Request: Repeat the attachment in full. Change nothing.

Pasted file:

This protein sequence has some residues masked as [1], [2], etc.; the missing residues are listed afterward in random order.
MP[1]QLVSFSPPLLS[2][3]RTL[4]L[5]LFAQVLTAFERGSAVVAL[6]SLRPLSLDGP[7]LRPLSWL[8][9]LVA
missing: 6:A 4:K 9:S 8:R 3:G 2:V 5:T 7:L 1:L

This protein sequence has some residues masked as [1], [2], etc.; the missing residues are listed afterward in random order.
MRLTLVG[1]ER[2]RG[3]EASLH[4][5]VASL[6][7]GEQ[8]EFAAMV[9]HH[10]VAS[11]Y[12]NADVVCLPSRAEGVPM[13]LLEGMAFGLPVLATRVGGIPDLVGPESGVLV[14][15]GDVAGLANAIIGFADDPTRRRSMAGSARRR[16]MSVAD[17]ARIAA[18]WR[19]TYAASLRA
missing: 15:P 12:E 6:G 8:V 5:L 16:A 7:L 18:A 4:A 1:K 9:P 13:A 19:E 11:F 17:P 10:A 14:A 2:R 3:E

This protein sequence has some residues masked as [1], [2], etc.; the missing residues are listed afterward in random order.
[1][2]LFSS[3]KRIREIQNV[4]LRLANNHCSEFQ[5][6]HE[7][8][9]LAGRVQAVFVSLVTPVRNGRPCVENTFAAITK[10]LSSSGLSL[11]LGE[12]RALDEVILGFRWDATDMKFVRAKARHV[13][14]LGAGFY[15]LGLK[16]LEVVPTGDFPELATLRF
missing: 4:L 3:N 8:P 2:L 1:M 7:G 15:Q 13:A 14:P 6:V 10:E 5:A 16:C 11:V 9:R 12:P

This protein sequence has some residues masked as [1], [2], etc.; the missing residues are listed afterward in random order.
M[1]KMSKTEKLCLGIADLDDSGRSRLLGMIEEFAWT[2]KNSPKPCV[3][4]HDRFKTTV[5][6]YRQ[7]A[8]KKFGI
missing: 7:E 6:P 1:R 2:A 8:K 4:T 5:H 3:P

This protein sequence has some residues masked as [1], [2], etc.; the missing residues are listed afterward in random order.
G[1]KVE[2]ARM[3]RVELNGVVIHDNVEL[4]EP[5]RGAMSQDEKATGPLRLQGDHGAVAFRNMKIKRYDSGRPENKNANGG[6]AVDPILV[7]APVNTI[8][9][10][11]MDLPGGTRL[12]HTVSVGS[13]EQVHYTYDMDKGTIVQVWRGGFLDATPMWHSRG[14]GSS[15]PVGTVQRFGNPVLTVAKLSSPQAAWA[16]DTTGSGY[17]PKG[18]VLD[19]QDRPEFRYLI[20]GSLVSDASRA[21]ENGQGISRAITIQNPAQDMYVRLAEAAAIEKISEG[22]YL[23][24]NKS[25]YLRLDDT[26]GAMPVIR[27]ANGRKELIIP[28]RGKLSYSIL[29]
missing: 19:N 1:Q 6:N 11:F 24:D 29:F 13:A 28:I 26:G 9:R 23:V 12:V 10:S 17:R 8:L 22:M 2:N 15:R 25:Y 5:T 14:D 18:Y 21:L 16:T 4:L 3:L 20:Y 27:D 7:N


This protein sequence has some residues masked as [1], [2], etc.; the missing residues are listed afterward in random order.
MP[1]QLVSFSPPLLS[2][3]RTL[4]L[5]LFAQVLTAFERGSAVVAL[6]SLRPLSLDGP[7]LRPLSWL[8][9]LVA
missing: 6:A 4:K 9:S 8:R 3:G 2:V 5:T 7:L 1:L

This protein sequence has some residues masked as [1], [2], etc.; the missing residues are listed afterward in random order.
MRLTLVG[1]ER[2]RG[3]EASLH[4][5]VASL[6][7]GEQ[8]EFAAMV[9]HH[10]VAS[11]Y[12]NADVVCLPSRAEGVPM[13]LLEGMAFGLPVLATRVGGIPDLVGPESGVLV[14][15]GDVAGLANAIIGFADDPTRRRSMAGSARRR[16]MSVAD[17]ARIAA[18]WR[19]TYAASLRA
missing: 15:P 12:E 6:G 8:V 5:L 16:A 7:L 18:A 4:A 1:K 9:P 13:A 19:E 11:F 17:P 10:A 14:A 2:R 3:E

This protein sequence has some residues masked as [1], [2], etc.; the missing residues are listed afterward in random order.
[1][2]LFSS[3]KRIREIQNV[4]LRLANNHCSEFQ[5][6]HE[7][8][9]LAGRVQAVFVSLVTPVRNGRPCVENTFAAITK[10]LSSSGLSL[11]LGE[12]RALDEVILGFRWDATDMKFVRAKARHV[13][14]LGAGFY[15]LGLK[16]LEVVPTGDFPELATLRF
missing: 4:L 3:N 8:P 2:L 1:M 7:G 15:Q 13:A 14:P 6:V 10:E 5:A 16:C 11:V 9:R 12:P

This protein sequence has some residues masked as [1], [2], etc.; the missing residues are listed afterward in random order.
M[1]KMSKTEKLCLGIADLDDSGRSRLLGMIEEFAWT[2]KNSPKPCV[3][4]HDRFKTTV[5][6]YRQ[7]A[8]KKFGI
missing: 7:E 6:P 1:R 2:A 8:K 4:T 5:H 3:P

This protein sequence has some residues masked as [1], [2], etc.; the missing residues are listed afterward in random order.
G[1]KVE[2]ARM[3]RVELNGVVIHDNVEL[4]EP[5]RGAMSQDEKATGPLRLQGDHGAVAFRNMKIKRYDSGRPENKNANGG[6]AVDPILV[7]APVNTI[8][9][10][11]MDLPGGTRL[12]HTVSVGS[13]EQVHYTYDMDKGTIVQVWRGGFLDATPMWHSRG[14]GSS[15]PVGTVQRFGNPVLTVAKLSSPQAAWA[16]DTTGSGY[17]PKG[18]VLD[19]QDRPEFRYLI[20]GSLVSDASRA[21]ENGQGISRAITIQNPAQDMYVRLAEAAAIEKISEG[22]YL[23][24]NKS[25]YLRLDDT[26]GAMPVIR[27]ANGRKELIIP[28]RGKLSYSIL[29]
missing: 19:N 1:Q 6:N 11:F 24:D 29:F 13:A 28:I 26:G 9:R 23:V 12:V 10:S 17:R 8:L 22:M 2:N 15:R 25:Y 5:T 14:D 18:Y 21:L 16:T 4:L 3:L 20:Y 27:D 7:N